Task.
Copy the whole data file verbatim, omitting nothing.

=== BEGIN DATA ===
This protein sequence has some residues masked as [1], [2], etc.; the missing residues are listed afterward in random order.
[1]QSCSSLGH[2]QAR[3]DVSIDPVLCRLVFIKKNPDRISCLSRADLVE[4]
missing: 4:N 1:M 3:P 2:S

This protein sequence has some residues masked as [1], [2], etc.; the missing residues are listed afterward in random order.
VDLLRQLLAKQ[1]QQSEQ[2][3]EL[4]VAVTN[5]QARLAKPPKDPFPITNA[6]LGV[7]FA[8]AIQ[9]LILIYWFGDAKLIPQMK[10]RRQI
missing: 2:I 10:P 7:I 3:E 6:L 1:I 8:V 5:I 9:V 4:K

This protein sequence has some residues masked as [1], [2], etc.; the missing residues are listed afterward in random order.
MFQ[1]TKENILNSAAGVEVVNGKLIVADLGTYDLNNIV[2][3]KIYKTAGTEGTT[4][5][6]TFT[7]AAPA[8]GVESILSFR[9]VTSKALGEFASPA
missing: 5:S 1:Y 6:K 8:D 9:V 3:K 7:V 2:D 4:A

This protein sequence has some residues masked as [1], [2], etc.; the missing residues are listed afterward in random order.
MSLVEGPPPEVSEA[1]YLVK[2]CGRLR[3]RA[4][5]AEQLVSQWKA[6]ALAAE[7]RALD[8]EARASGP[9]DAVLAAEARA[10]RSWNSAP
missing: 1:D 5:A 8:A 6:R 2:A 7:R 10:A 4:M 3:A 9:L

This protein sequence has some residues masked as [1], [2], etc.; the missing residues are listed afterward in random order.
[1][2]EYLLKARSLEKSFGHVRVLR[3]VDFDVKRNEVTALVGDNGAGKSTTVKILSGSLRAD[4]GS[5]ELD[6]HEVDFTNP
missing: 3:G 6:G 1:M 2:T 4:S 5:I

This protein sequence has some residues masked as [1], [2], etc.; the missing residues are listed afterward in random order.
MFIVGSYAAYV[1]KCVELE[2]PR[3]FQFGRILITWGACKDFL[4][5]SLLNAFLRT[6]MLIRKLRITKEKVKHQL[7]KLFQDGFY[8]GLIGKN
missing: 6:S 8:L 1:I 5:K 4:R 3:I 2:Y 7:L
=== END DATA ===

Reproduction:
This protein sequence has some residues masked as [1], [2], etc.; the missing residues are listed afterward in random order.
[1]QSCSSLGH[2]QAR[3]DVSIDPVLCRLVFIKKNPDRISCLSRADLVE[4]
missing: 4:N 1:M 3:P 2:S

This protein sequence has some residues masked as [1], [2], etc.; the missing residues are listed afterward in random order.
VDLLRQLLAKQ[1]QQSEQ[2][3]EL[4]VAVTN[5]QARLAKPPKDPFPITNA[6]LGV[7]FA[8]AIQ[9]LILIYWFGDAKLIPQMK[10]RRQI
missing: 2:I 10:P 7:I 3:E 6:L 1:I 8:V 5:I 9:V 4:K

This protein sequence has some residues masked as [1], [2], etc.; the missing residues are listed afterward in random order.
MFQ[1]TKENILNSAAGVEVVNGKLIVADLGTYDLNNIV[2][3]KIYKTAGTEGTT[4][5][6]TFT[7]AAPA[8]GVESILSFR[9]VTSKALGEFASPA
missing: 5:S 1:Y 6:K 8:D 9:V 3:K 7:V 2:D 4:A

This protein sequence has some residues masked as [1], [2], etc.; the missing residues are listed afterward in random order.
MSLVEGPPPEVSEA[1]YLVK[2]CGRLR[3]RA[4][5]AEQLVSQWKA[6]ALAAE[7]RALD[8]EARASGP[9]DAVLAAEARA[10]RSWNSAP
missing: 1:D 5:A 8:A 6:R 2:A 7:R 10:A 4:M 3:A 9:L

This protein sequence has some residues masked as [1], [2], etc.; the missing residues are listed afterward in random order.
[1][2]EYLLKARSLEKSFGHVRVLR[3]VDFDVKRNEVTALVGDNGAGKSTTVKILSGSLRAD[4]GS[5]ELD[6]HEVDFTNP
missing: 3:G 6:G 1:M 2:T 4:S 5:I

This protein sequence has some residues masked as [1], [2], etc.; the missing residues are listed afterward in random order.
MFIVGSYAAYV[1]KCVELE[2]PR[3]FQFGRILITWGACKDFL[4][5]SLLNAFLRT[6]MLIRKLRITKEKVKHQL[7]KLFQDGFY[8]GLIGKN
missing: 6:S 8:L 1:I 5:K 4:R 3:I 2:Y 7:L